Join Aaron Dolberg for an in-depth discussion in this video Testing core functionality, part of Programming Foundations: Software Quality Assurance.
- When you approach an application to test, you want to be thinking about simple, and discreet test cases that will validate functionality and look for conditions where the application might exhibit a bug. You don't want to be thinking about overly convoluted steps, but rather you want to be keeping it as simple as possible. A good test case should be directly transferable to a clear bug record, if you find an issue. Once fixed, you should be able to use the specific steps for creating an automated regression test.
Imagine you have a simple login screen. Here the expectation is that the user will enter their username and password. When they click the login button, the information will be sent to a server where it will be validated. If the credentials the user enters is valid, the application will advance to its next page. If not, the user will receive feedback as to what's incorrect. This is something that most of us see everyday. So, it's easy to take for granted how many different combinations there might be when you're thinking about discreet test cases.
On the surface there's the obvious. If I enter valid login credentials, this should work. It's also easy to think that if I enter an invalid username and an invalid password, it won't work. However if we're trying to break down our cases into all possible combinations necessary to fully test this login screen, we need to be systematic and we need to detail each of them. When you think about this, you need to keep in mind that it's the combination of a valid username and password that will allow the user to advance.
Everything else should fail, and we need to make sure that that statement is true. I'll need to test the case where my username is valid, but my password is incorrect. Likewise I'll need to make sure that if I have an invalid username, but some valid password, it fails as well. There's also the possibility that a user doesn't enter anything into a field. So I'll need to look at cases where nothing is entered in both fields, as well as cases where only one of the fields is blank.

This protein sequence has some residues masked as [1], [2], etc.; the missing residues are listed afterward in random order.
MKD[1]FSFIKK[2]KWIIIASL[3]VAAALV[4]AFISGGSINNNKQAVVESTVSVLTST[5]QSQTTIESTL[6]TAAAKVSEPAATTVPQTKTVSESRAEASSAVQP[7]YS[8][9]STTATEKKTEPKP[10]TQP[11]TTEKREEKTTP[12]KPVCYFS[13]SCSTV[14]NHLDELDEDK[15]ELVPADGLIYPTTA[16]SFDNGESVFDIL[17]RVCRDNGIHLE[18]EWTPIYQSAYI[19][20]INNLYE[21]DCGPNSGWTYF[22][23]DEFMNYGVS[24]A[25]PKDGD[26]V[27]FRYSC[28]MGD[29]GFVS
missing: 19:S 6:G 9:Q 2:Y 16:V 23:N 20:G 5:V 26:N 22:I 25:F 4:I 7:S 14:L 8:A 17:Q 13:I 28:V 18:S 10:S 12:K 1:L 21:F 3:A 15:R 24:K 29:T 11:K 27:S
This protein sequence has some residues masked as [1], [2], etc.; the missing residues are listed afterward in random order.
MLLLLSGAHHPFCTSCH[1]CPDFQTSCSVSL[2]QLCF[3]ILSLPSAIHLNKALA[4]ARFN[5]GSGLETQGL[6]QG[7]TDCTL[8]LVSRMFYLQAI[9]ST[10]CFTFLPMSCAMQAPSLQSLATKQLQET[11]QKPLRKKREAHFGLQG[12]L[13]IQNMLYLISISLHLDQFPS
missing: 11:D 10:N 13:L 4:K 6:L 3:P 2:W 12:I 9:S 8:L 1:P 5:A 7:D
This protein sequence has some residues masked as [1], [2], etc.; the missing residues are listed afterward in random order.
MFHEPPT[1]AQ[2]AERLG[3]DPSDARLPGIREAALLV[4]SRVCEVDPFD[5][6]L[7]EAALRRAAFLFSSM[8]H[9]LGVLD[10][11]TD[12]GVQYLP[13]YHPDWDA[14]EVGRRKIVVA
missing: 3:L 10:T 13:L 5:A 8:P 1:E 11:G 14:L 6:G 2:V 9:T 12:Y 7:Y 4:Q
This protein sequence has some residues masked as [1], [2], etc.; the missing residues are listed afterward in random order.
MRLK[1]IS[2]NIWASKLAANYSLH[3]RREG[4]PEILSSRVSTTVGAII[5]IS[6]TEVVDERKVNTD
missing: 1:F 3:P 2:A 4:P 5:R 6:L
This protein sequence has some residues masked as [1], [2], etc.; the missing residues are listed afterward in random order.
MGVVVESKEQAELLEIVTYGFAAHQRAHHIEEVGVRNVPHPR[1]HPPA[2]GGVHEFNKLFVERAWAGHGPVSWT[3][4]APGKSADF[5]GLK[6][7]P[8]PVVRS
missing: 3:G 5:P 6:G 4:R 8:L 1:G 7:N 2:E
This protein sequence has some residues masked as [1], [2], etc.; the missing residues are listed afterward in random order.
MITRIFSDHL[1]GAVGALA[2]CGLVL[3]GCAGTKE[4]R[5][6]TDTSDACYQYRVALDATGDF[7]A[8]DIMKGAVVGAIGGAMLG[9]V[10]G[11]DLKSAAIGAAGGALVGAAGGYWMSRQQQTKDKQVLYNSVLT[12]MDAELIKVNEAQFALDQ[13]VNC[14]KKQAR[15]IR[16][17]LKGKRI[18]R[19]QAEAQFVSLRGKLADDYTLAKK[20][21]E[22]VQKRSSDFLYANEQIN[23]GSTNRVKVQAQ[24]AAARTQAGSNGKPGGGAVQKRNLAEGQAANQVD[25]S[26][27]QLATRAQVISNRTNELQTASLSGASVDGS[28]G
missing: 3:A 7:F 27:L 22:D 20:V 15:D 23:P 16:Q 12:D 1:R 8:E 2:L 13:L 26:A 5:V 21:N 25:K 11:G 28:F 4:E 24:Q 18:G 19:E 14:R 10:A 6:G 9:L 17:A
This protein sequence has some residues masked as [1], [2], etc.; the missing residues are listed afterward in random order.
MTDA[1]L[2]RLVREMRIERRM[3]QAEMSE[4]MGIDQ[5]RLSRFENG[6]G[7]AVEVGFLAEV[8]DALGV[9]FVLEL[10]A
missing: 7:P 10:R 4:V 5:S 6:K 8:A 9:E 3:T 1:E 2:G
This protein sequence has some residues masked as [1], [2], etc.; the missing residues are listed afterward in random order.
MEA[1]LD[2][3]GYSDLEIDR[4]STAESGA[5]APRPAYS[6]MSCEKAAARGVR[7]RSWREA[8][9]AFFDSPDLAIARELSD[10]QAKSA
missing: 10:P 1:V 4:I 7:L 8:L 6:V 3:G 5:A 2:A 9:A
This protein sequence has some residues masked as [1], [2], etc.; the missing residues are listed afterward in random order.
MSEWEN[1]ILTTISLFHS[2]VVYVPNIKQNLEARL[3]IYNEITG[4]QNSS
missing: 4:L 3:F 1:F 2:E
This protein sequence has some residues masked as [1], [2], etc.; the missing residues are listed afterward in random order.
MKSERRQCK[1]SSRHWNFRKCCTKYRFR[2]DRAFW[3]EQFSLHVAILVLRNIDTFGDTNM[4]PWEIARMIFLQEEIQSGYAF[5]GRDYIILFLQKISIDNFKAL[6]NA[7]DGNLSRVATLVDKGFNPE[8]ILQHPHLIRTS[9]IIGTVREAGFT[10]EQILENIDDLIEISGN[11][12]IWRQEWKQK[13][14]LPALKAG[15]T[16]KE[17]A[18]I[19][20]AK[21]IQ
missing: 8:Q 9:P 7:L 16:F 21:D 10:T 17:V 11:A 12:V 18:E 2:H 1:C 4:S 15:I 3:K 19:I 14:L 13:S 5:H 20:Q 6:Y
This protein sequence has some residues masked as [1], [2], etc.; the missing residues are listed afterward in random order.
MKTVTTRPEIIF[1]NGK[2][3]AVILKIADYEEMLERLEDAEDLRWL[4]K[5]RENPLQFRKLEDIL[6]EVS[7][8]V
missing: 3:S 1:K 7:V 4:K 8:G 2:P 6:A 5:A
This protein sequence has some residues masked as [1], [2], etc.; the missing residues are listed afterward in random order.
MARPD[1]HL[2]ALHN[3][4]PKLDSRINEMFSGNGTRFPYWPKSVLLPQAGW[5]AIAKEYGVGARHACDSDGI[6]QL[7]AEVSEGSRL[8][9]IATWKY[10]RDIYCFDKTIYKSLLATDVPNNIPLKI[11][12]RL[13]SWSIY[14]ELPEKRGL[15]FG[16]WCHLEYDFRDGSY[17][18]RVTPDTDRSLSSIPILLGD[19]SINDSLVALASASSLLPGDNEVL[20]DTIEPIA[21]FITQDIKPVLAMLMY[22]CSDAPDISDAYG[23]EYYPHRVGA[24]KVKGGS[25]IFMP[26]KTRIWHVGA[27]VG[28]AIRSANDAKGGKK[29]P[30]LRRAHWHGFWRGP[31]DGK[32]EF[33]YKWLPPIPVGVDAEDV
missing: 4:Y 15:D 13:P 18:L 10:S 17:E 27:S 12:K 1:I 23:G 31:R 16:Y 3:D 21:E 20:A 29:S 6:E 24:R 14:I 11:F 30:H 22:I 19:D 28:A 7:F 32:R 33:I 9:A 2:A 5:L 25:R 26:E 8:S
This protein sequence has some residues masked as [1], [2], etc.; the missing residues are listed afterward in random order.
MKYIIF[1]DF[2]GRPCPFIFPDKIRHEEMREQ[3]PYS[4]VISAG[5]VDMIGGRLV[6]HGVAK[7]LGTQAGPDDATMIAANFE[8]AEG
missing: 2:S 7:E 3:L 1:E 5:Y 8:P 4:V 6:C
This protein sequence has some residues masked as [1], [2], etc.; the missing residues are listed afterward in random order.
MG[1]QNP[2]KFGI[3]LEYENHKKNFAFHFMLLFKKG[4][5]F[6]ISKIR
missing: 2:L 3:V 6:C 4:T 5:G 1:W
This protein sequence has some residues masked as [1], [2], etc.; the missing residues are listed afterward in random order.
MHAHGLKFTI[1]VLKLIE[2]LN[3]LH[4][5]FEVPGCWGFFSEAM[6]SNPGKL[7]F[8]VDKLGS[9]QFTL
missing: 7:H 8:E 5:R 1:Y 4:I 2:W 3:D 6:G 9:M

In just a few minutes, I've identified seven discreet test cases that should be run to validate this functionality. Valid log in credentials result in a successful log in. Invalid user names and invalid passwords result in an unsuccessful attempt to log in. An invalid password with a valid user name should also fail. And likewise, an invalid user name and a valid password won't allow us to advance.
We also covered cases where user neglects to enter in any user name or the user neglects to enter in any password. Finally the user attempts to log in without entering anything at all. Remember, when testing, you want to be thorough and that requires the ability to break down a piece of functionality, such that you identify all possible combination of inputs that produce a result. You also want to keep in mind that when you report a bug, you want to be looking for the most basic and accurate description of an issue.
In keeping your test cases simple and discreet, is going to help you with this tremendously. You want to ensure that your developers can quickly reproduce any issue you report and address it. This starts with your approach to defining the test cases that you create and then execute. Even if you're able to reproduce a bug with more complicated steps, you want to be thinking about things in the most basic way possible.
- How to think about quality
- Incorporating black box, white box, and grey box testing into your process
- Understanding your quality goals
- Ranking issues by priority and severity
- Testing core functionality
- Testing the backend
- Using a test case management system
- Interpreting bug models
- Recording defects automatically